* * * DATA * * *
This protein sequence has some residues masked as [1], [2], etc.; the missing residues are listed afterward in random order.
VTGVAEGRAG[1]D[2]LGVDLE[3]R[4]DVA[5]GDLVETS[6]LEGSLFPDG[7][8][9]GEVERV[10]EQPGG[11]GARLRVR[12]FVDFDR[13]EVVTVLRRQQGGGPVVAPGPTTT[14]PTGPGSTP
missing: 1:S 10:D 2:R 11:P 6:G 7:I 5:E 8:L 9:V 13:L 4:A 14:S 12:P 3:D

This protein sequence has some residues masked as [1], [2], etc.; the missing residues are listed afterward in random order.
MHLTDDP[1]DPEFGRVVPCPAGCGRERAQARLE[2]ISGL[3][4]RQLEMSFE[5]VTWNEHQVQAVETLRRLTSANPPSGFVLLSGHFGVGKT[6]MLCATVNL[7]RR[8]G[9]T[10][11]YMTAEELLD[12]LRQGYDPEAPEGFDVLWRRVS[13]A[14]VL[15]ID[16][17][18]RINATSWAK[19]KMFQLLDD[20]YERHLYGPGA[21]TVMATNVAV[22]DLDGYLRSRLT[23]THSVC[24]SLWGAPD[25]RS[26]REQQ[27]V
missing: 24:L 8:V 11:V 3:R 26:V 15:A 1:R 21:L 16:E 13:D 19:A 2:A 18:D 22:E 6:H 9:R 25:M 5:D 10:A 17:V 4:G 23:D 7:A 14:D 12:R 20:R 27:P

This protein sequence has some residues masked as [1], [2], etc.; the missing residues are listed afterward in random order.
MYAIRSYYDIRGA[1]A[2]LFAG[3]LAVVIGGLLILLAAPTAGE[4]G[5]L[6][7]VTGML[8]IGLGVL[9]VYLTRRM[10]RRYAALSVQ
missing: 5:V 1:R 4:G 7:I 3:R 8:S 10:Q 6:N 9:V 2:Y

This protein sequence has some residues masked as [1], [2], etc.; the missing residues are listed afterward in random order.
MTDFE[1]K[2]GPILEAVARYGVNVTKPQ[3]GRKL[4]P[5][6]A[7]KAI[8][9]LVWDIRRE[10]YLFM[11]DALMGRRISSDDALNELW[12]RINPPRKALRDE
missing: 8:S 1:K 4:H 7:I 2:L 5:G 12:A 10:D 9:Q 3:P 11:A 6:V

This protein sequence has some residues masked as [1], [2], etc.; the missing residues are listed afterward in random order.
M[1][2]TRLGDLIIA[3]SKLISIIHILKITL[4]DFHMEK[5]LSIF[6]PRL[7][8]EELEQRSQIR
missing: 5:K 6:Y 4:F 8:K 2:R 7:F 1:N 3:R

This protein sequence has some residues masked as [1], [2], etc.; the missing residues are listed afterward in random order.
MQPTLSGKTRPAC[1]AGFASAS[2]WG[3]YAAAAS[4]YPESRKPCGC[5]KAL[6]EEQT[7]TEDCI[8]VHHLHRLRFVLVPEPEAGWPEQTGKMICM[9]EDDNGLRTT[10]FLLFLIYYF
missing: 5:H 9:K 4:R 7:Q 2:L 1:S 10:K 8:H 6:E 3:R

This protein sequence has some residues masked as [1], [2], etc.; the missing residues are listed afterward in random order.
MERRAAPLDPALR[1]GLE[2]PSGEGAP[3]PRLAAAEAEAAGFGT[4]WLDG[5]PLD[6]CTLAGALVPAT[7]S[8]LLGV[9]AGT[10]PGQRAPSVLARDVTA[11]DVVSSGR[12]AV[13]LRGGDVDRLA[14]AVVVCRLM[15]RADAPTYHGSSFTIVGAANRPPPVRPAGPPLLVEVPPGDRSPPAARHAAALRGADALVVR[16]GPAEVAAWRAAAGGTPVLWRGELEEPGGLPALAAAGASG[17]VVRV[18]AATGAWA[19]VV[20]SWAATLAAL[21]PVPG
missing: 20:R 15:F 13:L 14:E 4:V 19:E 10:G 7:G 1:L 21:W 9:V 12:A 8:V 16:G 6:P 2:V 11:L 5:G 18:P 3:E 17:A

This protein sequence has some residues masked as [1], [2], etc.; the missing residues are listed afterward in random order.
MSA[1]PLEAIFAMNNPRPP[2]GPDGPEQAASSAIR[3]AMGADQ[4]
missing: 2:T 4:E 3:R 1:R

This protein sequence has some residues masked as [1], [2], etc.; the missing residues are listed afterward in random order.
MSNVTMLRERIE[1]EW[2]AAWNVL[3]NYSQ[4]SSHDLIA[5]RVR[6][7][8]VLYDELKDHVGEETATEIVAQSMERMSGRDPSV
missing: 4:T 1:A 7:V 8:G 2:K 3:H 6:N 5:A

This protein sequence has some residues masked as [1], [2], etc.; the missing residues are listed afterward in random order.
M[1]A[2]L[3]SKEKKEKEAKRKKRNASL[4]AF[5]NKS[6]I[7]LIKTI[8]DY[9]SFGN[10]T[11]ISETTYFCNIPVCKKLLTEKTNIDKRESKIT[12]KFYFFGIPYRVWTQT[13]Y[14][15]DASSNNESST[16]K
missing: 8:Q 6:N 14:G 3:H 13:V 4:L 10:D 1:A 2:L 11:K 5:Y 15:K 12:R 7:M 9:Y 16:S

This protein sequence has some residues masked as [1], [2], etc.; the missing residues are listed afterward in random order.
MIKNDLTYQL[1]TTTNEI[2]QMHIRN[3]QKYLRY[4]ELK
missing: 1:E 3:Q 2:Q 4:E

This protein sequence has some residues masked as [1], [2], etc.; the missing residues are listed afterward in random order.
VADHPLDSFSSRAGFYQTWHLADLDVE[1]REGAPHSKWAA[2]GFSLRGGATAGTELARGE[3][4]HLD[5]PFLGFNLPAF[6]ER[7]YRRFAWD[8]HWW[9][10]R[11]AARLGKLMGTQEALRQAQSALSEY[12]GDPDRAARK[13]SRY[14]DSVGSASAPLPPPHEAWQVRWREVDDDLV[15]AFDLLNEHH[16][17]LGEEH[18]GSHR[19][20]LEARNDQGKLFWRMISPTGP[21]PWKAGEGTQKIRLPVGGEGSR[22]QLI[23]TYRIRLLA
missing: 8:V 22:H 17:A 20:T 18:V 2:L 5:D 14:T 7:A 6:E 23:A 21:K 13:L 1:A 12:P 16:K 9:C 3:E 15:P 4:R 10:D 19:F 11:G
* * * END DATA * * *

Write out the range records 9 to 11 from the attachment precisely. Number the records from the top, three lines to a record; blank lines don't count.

This protein sequence has some residues masked as [1], [2], etc.; the missing residues are listed afterward in random order.
MSNVTMLRERIE[1]EW[2]AAWNVL[3]NYSQ[4]SSHDLIA[5]RVR[6][7][8]VLYDELKDHVGEETATEIVAQSMERMSGRDPSV
missing: 4:T 1:A 7:V 8:G 2:K 3:H 6:N 5:A

This protein sequence has some residues masked as [1], [2], etc.; the missing residues are listed afterward in random order.
M[1]A[2]L[3]SKEKKEKEAKRKKRNASL[4]AF[5]NKS[6]I[7]LIKTI[8]DY[9]SFGN[10]T[11]ISETTYFCNIPVCKKLLTEKTNIDKRESKIT[12]KFYFFGIPYRVWTQT[13]Y[14][15]DASSNNESST[16]K
missing: 8:Q 6:N 14:G 3:H 13:V 4:L 10:D 1:A 2:L 11:K 5:Y 15:K 12:R 7:M 9:Y 16:S

This protein sequence has some residues masked as [1], [2], etc.; the missing residues are listed afterward in random order.
MIKNDLTYQL[1]TTTNEI[2]QMHIRN[3]QKYLRY[4]ELK
missing: 1:E 3:Q 2:Q 4:E